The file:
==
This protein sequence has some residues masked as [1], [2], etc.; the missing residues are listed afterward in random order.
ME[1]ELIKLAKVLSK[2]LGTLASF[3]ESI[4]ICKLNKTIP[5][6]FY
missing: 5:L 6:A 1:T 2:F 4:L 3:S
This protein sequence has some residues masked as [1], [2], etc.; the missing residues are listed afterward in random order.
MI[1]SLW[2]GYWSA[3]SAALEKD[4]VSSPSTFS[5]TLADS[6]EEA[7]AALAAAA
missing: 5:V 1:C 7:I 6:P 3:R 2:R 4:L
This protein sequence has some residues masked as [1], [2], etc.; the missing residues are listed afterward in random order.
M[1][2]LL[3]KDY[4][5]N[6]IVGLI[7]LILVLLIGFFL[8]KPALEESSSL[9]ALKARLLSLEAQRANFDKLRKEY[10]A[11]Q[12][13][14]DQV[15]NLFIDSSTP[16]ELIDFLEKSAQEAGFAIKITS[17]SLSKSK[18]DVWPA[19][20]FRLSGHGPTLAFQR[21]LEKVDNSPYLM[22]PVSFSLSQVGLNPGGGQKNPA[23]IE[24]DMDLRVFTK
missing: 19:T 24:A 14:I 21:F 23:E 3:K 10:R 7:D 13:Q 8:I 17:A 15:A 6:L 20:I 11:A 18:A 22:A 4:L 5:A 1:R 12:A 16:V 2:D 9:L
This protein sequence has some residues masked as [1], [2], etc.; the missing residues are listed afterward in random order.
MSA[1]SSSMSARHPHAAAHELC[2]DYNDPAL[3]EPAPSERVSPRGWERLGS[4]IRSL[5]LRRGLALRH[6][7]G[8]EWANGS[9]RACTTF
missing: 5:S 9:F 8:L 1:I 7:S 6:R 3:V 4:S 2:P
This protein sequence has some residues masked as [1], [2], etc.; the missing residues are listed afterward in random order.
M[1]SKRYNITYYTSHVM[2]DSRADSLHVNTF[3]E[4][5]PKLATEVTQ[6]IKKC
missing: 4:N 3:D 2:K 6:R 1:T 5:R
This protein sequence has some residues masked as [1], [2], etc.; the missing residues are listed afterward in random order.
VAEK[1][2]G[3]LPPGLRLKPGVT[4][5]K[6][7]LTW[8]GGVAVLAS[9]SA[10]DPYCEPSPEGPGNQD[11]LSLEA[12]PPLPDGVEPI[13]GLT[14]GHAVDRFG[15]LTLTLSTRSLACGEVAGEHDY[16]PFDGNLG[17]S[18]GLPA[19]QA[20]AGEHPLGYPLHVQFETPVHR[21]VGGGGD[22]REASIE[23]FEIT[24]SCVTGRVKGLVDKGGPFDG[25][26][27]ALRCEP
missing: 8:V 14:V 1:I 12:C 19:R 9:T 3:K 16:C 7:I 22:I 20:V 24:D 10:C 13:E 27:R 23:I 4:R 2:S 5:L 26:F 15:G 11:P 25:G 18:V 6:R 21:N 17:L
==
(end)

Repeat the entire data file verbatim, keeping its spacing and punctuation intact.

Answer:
This protein sequence has some residues masked as [1], [2], etc.; the missing residues are listed afterward in random order.
ME[1]ELIKLAKVLSK[2]LGTLASF[3]ESI[4]ICKLNKTIP[5][6]FY
missing: 5:L 6:A 1:T 2:F 4:L 3:S
This protein sequence has some residues masked as [1], [2], etc.; the missing residues are listed afterward in random order.
MI[1]SLW[2]GYWSA[3]SAALEKD[4]VSSPSTFS[5]TLADS[6]EEA[7]AALAAAA
missing: 5:V 1:C 7:I 6:P 3:R 2:R 4:L
This protein sequence has some residues masked as [1], [2], etc.; the missing residues are listed afterward in random order.
M[1][2]LL[3]KDY[4][5]N[6]IVGLI[7]LILVLLIGFFL[8]KPALEESSSL[9]ALKARLLSLEAQRANFDKLRKEY[10]A[11]Q[12][13][14]DQV[15]NLFIDSSTP[16]ELIDFLEKSAQEAGFAIKITS[17]SLSKSK[18]DVWPA[19][20]FRLSGHGPTLAFQR[21]LEKVDNSPYLM[22]PVSFSLSQVGLNPGGGQKNPA[23]IE[24]DMDLRVFTK
missing: 19:T 24:A 14:I 21:F 23:E 3:K 10:R 7:D 13:Q 8:I 17:A 15:A 6:L 20:I 11:A 18:A 22:A 4:L 5:A 1:R 12:A 16:V 2:D 9:L
This protein sequence has some residues masked as [1], [2], etc.; the missing residues are listed afterward in random order.
MSA[1]SSSMSARHPHAAAHELC[2]DYNDPAL[3]EPAPSERVSPRGWERLGS[4]IRSL[5]LRRGLALRH[6][7]G[8]EWANGS[9]RACTTF
missing: 5:S 9:F 8:L 1:I 7:S 6:R 3:V 4:S 2:P
This protein sequence has some residues masked as [1], [2], etc.; the missing residues are listed afterward in random order.
M[1]SKRYNITYYTSHVM[2]DSRADSLHVNTF[3]E[4][5]PKLATEVTQ[6]IKKC
missing: 4:N 3:D 2:K 6:R 1:T 5:R
This protein sequence has some residues masked as [1], [2], etc.; the missing residues are listed afterward in random order.
VAEK[1][2]G[3]LPPGLRLKPGVT[4][5]K[6][7]LTW[8]GGVAVLAS[9]SA[10]DPYCEPSPEGPGNQD[11]LSLEA[12]PPLPDGVEPI[13]GLT[14]GHAVDRFG[15]LTLTLSTRSLACGEVAGEHDY[16]PFDGNLG[17]S[18]GLPA[19]QA[20]AGEHPLGYPLHVQFETPVHR[21]VGGGGD[22]REASIE[23]FEIT[24]SCVTGRVKGLVDKGGPFDG[25][26][27]ALRCEP
missing: 8:V 14:V 1:I 12:C 19:R 9:T 3:K 16:C 7:I 22:I 20:V 24:D 10:C 13:E 27:R 23:I 4:R 2:S 5:L 26:F 15:G 11:P 25:G 18:V 6:R 21:N 17:L